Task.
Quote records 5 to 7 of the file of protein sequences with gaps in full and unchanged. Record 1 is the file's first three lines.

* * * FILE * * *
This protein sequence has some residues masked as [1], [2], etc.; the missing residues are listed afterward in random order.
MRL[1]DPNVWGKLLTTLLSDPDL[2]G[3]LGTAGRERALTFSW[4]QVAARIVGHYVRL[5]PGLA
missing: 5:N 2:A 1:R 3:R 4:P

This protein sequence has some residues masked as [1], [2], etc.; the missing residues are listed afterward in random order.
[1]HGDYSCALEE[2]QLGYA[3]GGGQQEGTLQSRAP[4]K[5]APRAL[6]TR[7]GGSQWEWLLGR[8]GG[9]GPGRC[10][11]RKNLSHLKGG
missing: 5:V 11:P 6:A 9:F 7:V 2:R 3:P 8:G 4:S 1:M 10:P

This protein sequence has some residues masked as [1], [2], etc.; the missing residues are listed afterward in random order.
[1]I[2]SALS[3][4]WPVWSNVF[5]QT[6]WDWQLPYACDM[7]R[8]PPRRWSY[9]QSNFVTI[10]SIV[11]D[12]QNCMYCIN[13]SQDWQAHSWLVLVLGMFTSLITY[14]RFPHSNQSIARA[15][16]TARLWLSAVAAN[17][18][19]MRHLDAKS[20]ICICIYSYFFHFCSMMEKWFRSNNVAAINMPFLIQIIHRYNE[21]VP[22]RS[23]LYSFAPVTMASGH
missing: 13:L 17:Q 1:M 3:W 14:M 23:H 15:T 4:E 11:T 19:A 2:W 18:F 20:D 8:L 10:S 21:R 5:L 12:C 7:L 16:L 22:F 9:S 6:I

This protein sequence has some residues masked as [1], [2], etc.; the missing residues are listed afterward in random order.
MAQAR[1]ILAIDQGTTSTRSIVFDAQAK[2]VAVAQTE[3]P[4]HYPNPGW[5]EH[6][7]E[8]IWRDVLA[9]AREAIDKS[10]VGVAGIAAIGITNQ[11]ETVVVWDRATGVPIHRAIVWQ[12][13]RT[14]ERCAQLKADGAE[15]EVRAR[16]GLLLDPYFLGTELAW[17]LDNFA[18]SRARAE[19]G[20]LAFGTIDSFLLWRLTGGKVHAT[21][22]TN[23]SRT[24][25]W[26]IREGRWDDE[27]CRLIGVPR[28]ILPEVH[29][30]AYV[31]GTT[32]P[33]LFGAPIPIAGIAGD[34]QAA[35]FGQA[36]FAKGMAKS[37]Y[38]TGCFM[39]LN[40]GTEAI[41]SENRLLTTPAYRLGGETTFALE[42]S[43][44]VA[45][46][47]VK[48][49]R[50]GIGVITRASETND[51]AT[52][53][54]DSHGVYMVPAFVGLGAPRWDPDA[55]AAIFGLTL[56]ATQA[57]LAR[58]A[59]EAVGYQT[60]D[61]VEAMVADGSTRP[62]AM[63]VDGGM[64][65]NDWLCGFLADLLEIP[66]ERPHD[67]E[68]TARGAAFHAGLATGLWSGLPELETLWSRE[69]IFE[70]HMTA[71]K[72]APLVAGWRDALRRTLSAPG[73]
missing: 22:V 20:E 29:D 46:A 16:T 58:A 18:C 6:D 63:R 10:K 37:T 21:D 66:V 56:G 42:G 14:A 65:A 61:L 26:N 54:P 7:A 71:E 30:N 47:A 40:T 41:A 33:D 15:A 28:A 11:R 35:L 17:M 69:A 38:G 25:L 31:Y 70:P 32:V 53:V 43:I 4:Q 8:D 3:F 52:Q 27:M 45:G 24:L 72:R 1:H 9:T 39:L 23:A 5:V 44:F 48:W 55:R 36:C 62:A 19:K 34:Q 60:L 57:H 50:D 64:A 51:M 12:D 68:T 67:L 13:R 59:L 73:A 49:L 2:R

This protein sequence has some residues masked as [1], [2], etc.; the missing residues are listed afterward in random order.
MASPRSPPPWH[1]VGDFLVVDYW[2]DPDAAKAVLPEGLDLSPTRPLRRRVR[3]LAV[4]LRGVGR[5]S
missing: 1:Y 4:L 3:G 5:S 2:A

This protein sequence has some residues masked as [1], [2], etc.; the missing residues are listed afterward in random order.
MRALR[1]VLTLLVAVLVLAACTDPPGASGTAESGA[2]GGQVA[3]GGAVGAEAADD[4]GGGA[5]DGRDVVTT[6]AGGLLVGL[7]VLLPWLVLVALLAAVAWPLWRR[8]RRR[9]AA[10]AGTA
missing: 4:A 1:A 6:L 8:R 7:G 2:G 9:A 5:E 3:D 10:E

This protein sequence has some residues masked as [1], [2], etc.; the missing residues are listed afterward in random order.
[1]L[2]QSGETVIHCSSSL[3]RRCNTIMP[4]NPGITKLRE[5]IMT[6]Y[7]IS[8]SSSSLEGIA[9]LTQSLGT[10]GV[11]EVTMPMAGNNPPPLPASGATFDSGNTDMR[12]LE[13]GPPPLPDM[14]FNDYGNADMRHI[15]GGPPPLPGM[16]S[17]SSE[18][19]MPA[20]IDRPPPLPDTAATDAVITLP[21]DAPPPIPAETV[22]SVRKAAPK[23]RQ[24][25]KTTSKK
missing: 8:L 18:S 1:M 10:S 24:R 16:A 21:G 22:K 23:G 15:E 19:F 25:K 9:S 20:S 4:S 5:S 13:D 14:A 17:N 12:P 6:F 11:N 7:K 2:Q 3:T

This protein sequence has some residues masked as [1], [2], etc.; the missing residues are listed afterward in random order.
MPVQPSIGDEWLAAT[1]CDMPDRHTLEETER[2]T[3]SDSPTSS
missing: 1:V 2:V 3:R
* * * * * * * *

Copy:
This protein sequence has some residues masked as [1], [2], etc.; the missing residues are listed afterward in random order.
MASPRSPPPWH[1]VGDFLVVDYW[2]DPDAAKAVLPEGLDLSPTRPLRRRVR[3]LAV[4]LRGVGR[5]S
missing: 1:Y 4:L 3:G 5:S 2:A

This protein sequence has some residues masked as [1], [2], etc.; the missing residues are listed afterward in random order.
MRALR[1]VLTLLVAVLVLAACTDPPGASGTAESGA[2]GGQVA[3]GGAVGAEAADD[4]GGGA[5]DGRDVVTT[6]AGGLLVGL[7]VLLPWLVLVALLAAVAWPLWRR[8]RRR[9]AA[10]AGTA
missing: 4:A 1:A 6:L 8:R 7:G 2:G 9:A 5:E 3:D 10:E

This protein sequence has some residues masked as [1], [2], etc.; the missing residues are listed afterward in random order.
[1]L[2]QSGETVIHCSSSL[3]RRCNTIMP[4]NPGITKLRE[5]IMT[6]Y[7]IS[8]SSSSLEGIA[9]LTQSLGT[10]GV[11]EVTMPMAGNNPPPLPASGATFDSGNTDMR[12]LE[13]GPPPLPDM[14]FNDYGNADMRHI[15]GGPPPLPGM[16]S[17]SSE[18][19]MPA[20]IDRPPPLPDTAATDAVITLP[21]DAPPPIPAETV[22]SVRKAAPK[23]RQ[24][25]KTTSKK
missing: 8:L 18:S 1:M 10:S 24:R 16:A 21:G 22:K 23:G 15:E 19:F 25:K 9:S 20:S 4:S 5:S 13:D 14:A 17:N 12:P 6:F 11:N 7:K 2:Q 3:T